Two-thirds (64%) of 635 GPs in the survey rejected the new ‘eight-in-one’ indicator, which has been proposed by NICE as an option to negotiators.
The GPC said the step would be ‘counterproductive’ to patient care, while other GPs warned it could be used as an excuse to strip practices of income.
NICE advisors approved the composite QOF indicator last month, despite warnings from pilot practices that it was ‘unreasonable'.
The eight measures were recommended as separate indicators, but with the option for negotiators to aggregate them into one bundled indicator.
If this option were taken, the indicator would pay out only if eight separate checks were performed for each diabetes patient on the practice list. The tests are: BMI, BP, HbA1c, cholesterol, albumin:creatinine ratio and serum creatinine, as well as smoking status and foot examination.
GPC chairman Dr Nagpaul said resistance to the indicator was ‘unsurprising’, and said he saw no reason to bundle the indicators together.
He said: ‘Having an indicator which requires an all-or-nothing approach to individual components could be counterproductive. GPs may achieve some components and not achieve others, and I think there are real concerns around lumping a range of parameters into a single payment indicator.’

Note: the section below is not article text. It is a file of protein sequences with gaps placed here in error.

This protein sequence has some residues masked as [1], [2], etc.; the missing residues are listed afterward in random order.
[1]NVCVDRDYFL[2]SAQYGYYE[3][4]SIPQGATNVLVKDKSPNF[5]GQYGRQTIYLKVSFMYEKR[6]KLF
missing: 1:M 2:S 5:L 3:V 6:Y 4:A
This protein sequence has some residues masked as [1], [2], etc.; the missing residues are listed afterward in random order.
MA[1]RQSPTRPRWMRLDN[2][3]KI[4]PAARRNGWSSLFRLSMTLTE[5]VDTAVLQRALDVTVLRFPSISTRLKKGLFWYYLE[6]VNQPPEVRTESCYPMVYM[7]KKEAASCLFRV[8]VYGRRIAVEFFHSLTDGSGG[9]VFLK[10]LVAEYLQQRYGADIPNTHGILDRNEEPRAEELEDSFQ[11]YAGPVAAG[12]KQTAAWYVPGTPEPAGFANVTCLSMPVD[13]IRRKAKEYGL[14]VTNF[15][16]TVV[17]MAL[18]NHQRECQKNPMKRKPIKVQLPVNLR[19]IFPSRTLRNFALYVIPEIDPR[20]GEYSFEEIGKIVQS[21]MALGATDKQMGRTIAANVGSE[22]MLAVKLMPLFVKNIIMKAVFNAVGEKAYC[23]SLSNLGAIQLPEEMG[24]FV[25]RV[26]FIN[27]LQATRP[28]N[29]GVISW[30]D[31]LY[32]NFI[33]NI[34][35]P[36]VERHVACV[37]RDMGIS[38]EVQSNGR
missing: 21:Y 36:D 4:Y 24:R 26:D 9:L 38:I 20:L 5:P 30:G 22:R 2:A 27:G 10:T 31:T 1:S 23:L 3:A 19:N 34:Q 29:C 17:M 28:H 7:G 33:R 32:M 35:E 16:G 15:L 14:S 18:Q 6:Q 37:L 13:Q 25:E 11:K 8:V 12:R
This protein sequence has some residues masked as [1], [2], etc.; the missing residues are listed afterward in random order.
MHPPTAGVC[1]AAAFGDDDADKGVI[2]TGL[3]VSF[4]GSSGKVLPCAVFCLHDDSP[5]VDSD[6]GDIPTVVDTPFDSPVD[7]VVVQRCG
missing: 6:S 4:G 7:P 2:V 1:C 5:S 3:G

Surrey GP Dr Neil Munro, former chairman of Primary Care Diabetes Europe, warned practices could be ‘heavily penalised’ if a patient refuses just one test. ‘This has the potential to interfere significantly with relationships between patients and practices and seems disproportionate to the possible gain.’
'Setting GPs up to fail'
Norfolk GP Dr Martin Hadley-Brown, former chair of the Primary Care Diabetes Society, said: ‘I'm not convinced that it's a particularly good idea. When the piloting practices report significant problems with this composite indicator, one might hope that note would be taken of that.’
He questioned the lack of retinal screening in the indicator, and said he feared a composite measure may be an opportunity to offer fewer points than separate indicators.
Many of those surveyed said it would ‘set GPs up to fail’ because of patients’ ‘unwillingness’ to attend surgery, a factor outside their control.
The poll also revealed declining support for the QOF, with 55% saying they would support further reduction in the 2015/16 contract. One respondent said: ‘It detracts from patient care and spoils the consultation’.
NICE had yet to respond to a request for comment at the time of publication.